An analytical study of diurnal wind-structure variations in the boundary layer and the low-level nocturnal jet
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An analytical framework is proposed for studying variations in the diurnal wind structure in the planetary boundary layer (PBL) and the evolution of the low-level nocturnal jet. A time-dependent eddy-diffusivity coefficient corresponding to solar input is proposed, and an appropriate coordinate transformation ensures that mixing height varies continuously with ground heat-flux changes. The solution exhibits the receding character of the daytime PBL as evening approaches, thereby dividing the PBL into two regimes — the one just above the ground, representing the nocturnal boundary layer, and the region above it. It is assumed that inertial oscillations (IO) are triggered in the upper layer at about the time of sunset when the reversal in the direction of ground heat flux is felt in the upper layer. Two approaches are adopted to determine the characteristic features of IO and the evolution of the nocturnal low-level jet. The first one is based on the physical principle that release of horizontal momentum due to deviation from the geostrophic wind gives rise to the IO. The solution captures all the characteristic features of the IO, such as phase shift and decreasing amplitude of the IO with increasing height. According to this analysis the IO is triggered at a level as soon as the top of the receding boundary layer leaves that level. The solution is discontinuous with respect to the vertical coordinate. In the second approach we solve an initial-value problem to determine the solution in the upper layer, assuming that at about the time of sunset there is a rapid collapse of the daytime PBL to the steady, nocturnal boundary layer. The assumption is based on the mixing-height profiles prepared from climatological data collected at Delhi. The solution for the nocturnal boundary-layer regime is then obtained as a boundary-value problem. The solutions so obtained are continuous throughout the domain of interest and exhibit the characteristic features of an IO. The analysis leads to the conditions under which a low-level nocturnal jet is produced and provides quantitative estimates of the parameters, such as length of night, latitude, mixing height at sunset and nocturnal mixing height, that are conducive to the generation of a jet. The nocturnal wind profile produced by this approach compares well both with typical atmospheric data observed at Delhi and with output from a mesoscale numerical model. There is still some uncertainty related to the time of initiation of the IO as a function of latitude.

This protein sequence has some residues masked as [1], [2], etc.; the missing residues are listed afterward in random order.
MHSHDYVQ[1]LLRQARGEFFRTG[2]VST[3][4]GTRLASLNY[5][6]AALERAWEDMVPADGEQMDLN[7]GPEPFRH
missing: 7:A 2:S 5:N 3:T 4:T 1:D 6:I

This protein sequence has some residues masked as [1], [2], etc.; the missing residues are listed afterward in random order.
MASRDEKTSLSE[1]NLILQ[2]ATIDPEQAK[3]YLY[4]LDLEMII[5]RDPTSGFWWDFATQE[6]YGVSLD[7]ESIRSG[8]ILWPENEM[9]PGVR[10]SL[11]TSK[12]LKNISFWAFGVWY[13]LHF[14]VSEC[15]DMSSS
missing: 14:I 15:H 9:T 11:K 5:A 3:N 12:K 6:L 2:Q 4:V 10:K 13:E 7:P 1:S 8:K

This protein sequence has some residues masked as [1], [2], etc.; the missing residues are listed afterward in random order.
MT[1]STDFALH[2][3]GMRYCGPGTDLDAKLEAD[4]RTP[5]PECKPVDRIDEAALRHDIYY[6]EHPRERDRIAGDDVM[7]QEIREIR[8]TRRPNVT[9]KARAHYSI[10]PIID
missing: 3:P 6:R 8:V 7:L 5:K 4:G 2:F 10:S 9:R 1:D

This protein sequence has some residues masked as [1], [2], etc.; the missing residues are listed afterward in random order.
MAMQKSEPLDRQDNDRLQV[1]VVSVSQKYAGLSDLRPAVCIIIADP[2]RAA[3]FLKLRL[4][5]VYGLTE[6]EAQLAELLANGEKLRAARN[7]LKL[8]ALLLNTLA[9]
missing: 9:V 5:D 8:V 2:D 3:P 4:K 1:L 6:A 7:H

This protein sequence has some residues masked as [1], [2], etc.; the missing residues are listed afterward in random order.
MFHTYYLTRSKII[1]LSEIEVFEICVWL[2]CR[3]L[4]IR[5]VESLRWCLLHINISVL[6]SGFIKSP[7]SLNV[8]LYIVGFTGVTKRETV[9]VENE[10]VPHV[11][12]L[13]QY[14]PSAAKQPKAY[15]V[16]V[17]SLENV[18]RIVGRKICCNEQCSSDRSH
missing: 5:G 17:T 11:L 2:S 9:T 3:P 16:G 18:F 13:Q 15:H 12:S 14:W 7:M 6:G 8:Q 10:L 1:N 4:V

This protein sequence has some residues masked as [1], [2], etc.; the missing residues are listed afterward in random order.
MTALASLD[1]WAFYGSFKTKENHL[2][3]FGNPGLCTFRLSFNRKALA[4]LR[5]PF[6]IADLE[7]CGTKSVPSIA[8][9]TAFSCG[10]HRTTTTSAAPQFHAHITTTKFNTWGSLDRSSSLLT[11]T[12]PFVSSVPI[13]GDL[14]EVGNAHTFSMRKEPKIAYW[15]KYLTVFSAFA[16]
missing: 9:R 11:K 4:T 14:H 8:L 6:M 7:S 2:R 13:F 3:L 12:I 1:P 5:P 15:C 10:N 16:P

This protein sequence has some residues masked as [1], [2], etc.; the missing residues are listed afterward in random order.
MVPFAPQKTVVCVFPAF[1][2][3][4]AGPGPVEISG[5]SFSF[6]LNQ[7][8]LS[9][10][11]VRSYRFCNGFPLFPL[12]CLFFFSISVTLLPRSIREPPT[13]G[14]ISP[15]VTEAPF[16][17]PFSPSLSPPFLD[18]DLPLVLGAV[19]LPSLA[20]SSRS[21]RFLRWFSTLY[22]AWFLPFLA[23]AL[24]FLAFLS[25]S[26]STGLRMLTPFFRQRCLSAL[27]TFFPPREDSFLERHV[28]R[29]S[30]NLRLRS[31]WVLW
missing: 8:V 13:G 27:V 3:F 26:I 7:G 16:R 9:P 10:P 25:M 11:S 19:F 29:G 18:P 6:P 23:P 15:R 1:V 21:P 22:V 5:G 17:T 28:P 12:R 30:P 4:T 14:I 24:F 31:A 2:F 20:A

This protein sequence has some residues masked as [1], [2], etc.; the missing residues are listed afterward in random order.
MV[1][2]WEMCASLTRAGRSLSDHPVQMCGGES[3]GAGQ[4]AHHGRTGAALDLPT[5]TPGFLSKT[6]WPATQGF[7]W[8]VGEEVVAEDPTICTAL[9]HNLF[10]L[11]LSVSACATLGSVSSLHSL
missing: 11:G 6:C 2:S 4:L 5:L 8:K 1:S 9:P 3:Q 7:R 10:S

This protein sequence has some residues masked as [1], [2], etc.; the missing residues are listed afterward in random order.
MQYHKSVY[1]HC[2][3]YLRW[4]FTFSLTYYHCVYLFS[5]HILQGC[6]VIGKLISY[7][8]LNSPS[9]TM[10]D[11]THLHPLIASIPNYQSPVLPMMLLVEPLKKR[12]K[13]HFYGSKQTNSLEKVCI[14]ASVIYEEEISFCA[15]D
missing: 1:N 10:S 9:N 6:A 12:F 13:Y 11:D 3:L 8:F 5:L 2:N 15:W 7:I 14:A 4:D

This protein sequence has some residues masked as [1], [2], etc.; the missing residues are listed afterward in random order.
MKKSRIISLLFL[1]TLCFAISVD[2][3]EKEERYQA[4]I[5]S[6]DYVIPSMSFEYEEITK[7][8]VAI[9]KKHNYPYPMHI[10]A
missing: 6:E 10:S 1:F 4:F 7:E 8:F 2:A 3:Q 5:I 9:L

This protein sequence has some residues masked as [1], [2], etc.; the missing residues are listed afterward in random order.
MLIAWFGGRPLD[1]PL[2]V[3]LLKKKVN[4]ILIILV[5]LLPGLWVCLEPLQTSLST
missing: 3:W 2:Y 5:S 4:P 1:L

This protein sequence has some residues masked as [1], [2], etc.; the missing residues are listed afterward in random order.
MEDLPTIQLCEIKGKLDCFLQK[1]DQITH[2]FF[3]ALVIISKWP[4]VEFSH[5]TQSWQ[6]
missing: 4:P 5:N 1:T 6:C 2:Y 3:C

KeywordsPlanetary Boundary Layer Wind Profile Geostrophic Wind Wind Structure Inertial Oscillation
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